Water in the Civilisations of the World
an integral part of every civilisation. It has always determined the viability of entire nations and, as it seems, will determine even more decisively human activity in the future. The life-giving significance of water for every society has allowed for its rich symbolism and incorporation in religious, spiritual and artistic life. Its constantly changing character and its significant presence for man and nature, stirred man’s imagination so as to include it in legends, cults and artistic representa-tions.
Covering 70% of our planet, water created worlds, bore deities (pict. 1), taken people from life to death, “washed out” consciences, introduced the metaphysic, eliminated pain, purified souls.
Picture 1 Sandro Botticelli, The birth of Venus, 1443
Humanity became aware of the significance of water from the very early stages of cultural evolution. For the nations of Mesopotamia, Enki was the god of springs and rivers. He is depicted on seals (pict. 2) with the rivers Tigris and Euphrates, where there are fish swimming, flowing from his soldiers. It is not strange that in the cults of Mesopotamia the deity more closely related to man was the one who reassured the affluence of rivers.
Picture 2 God Enki, Seal of Adda, 2350 BC
The significance of the life-giving role of water is proven mainly by its central role in cosmogenic myths. In Assyro-babylonian mythology, firstly the gods and then all the creations of nature derived from the mixing of the river waters with those of the seas, while the abyss was considered a symbol of wisdom. In Ancient Greece, Heraclitus considered water to be “first beginning, the creator (element) of all’’, while for the ancient Egyptians the world was created from chaos, which had the form of an ocean.
An island emerged from its waters and the first habitant was ATOYM. All living creatures were born from ATOYM’s tears. In the holy books of the Induists, it is written that humanity was born from the water of a primitive sea. Last of all, for the Chinese the waters from the Pon Laispring gave a thousand lives to those who drunk it, while the dragon lives in the water, since this is where life derives from.
These are some of the references to water in cosmogenic theories worldwide, as there are hundreds more.
The various appearances of the element of water in the spiritual and religious life of the nations of the world. Since ancient times, water has been connected with the meaning of purification, natural and spiritual. In the oldest religious documents from Ancient Egypt, which date back to 2500 BC, the bodies of the dead, during the mummification procedure, were often washed with water so as to be kept pure from death and to be revived (pict. 3). In faraway India, the loyal Induists washed in the holy waters of the Ganges to clean their body and spirit. But even in the Islam, the believers washed hands, feet, ears and mouth with plenty of water before they prayed.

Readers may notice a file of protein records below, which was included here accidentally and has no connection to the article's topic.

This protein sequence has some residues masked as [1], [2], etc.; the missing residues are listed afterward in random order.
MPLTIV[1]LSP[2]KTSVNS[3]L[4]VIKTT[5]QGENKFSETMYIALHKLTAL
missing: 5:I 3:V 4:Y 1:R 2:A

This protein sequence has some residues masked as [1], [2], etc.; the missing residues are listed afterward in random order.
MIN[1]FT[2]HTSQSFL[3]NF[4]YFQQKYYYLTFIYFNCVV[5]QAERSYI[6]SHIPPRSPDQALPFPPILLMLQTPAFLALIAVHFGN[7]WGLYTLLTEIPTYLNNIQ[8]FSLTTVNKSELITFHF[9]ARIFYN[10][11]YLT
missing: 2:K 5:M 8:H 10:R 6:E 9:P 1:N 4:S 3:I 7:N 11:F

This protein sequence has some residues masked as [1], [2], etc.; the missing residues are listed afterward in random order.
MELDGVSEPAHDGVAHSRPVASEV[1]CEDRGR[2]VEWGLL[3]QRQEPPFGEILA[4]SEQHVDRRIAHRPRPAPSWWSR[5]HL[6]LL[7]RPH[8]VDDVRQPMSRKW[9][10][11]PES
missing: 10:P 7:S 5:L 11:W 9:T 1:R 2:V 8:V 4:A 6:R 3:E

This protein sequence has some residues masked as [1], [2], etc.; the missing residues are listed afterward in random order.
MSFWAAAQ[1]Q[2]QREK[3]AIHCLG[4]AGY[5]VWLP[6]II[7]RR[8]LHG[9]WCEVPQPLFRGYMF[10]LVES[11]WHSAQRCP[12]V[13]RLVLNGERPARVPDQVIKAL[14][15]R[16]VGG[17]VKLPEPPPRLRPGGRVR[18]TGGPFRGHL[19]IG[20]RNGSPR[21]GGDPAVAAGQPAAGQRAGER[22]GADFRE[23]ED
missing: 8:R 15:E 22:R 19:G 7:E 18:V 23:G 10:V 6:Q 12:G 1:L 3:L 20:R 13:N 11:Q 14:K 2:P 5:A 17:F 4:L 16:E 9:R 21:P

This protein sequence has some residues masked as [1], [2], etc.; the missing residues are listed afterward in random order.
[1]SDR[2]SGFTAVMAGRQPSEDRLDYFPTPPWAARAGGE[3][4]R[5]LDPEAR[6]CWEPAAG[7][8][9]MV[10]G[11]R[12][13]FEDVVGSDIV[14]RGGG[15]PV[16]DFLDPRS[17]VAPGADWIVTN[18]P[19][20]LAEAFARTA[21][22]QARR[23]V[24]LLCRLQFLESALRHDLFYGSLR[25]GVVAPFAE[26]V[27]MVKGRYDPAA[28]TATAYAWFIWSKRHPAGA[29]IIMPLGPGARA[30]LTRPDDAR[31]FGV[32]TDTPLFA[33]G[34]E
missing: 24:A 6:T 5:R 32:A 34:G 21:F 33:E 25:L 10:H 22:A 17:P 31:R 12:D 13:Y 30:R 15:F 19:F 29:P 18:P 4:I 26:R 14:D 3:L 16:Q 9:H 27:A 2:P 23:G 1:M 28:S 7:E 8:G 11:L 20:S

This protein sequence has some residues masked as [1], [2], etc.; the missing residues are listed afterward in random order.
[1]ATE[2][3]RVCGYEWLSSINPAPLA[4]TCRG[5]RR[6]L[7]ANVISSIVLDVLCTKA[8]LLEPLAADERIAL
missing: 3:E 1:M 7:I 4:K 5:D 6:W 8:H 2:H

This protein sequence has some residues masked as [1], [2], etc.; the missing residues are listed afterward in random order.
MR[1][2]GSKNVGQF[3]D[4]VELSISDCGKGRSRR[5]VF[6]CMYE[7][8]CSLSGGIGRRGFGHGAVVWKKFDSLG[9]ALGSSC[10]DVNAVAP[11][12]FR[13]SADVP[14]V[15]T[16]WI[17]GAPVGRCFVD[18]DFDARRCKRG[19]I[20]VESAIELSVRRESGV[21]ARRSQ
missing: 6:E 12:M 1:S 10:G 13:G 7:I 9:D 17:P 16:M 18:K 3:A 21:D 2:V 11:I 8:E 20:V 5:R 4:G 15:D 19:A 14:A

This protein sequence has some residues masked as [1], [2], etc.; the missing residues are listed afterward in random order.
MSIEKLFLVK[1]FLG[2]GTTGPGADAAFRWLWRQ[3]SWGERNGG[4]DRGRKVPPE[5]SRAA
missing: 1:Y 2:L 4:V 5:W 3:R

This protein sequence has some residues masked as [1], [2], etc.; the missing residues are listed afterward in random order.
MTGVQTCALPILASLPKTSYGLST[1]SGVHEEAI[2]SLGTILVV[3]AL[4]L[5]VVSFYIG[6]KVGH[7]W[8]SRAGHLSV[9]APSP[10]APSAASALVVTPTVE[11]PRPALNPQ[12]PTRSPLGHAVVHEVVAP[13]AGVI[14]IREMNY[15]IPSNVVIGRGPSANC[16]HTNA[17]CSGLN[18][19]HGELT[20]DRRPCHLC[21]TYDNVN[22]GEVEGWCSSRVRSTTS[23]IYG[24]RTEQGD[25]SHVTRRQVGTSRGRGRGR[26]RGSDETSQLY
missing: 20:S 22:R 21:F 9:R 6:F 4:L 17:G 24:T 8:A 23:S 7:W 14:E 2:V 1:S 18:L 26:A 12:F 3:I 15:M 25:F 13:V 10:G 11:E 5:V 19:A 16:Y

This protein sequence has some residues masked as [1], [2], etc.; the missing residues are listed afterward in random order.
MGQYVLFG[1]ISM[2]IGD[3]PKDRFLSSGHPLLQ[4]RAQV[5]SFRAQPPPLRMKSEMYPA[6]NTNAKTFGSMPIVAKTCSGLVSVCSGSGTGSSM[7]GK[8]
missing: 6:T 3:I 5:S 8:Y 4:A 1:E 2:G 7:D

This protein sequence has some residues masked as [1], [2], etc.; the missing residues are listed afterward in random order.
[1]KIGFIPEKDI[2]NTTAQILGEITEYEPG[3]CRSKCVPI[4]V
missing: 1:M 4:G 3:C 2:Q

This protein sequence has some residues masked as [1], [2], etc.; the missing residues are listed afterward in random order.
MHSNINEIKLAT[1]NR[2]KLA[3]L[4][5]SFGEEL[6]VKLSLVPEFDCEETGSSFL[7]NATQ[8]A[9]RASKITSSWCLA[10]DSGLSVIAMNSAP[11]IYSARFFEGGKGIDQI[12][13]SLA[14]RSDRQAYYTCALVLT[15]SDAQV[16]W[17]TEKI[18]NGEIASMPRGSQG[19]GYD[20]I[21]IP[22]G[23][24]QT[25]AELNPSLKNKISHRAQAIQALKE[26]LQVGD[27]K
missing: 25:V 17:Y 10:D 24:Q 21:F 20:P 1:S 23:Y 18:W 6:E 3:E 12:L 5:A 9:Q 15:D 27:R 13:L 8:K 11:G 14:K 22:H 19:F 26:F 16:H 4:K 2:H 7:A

Picture 3 Priest sprinkles water on a dead person, 1184 – 1147 BC
Water was, other than a means of cleansing, a means of purification–sanctification. In Christian tradition, there are many references to the purifying role of water.
In the Old Testament, priests would wash their hands with water before approaching the holy altar, while Pontius Pilate “washed his hands”, in a symbolic attempt to rid of his guilt. (pict. 4). Also, Holy Water (blessed water by the priest) is drunk and sprinkled on believers for the purification of the soul, but also a blessing and protection from evil power.
Picture 4 Jan Lievens, Pontius Pilate, Washes his Hands, 1625 – 6
In the world’s nations, the ritual means, from which themeanings of purification and sanctification are realised, have one main purpose: the metamorphosis of the initiated, his spiritual evolution and his familiarization with the metaphysic. Water played an organic role in such ceremonies, since with its use the priestsperformed their religious duties (pict. 5 & 6).
Picture 5 : Assyrian Winged Deity performs a ritual holding a vessel with water 883 859 BC.
Picture 6: The Goddess of the Gange River (Ganges) holding Lotus Blossoms and a Vessel with Water, 1815.
The choice of water in the initiating rituals is quite understandable as one of its main characteristics is that of constant change. Let’s not forget that the changeable nature of water is connected to the phases of the moon (tide). And the woman’s identification with the element of water is not random, and neither is that of water with woman’s nature (The Indians characterized their sacred river, Ganges, as “mother–Ganges”: a compassionate, aqueous hug which stifles and exercises every pain and sin).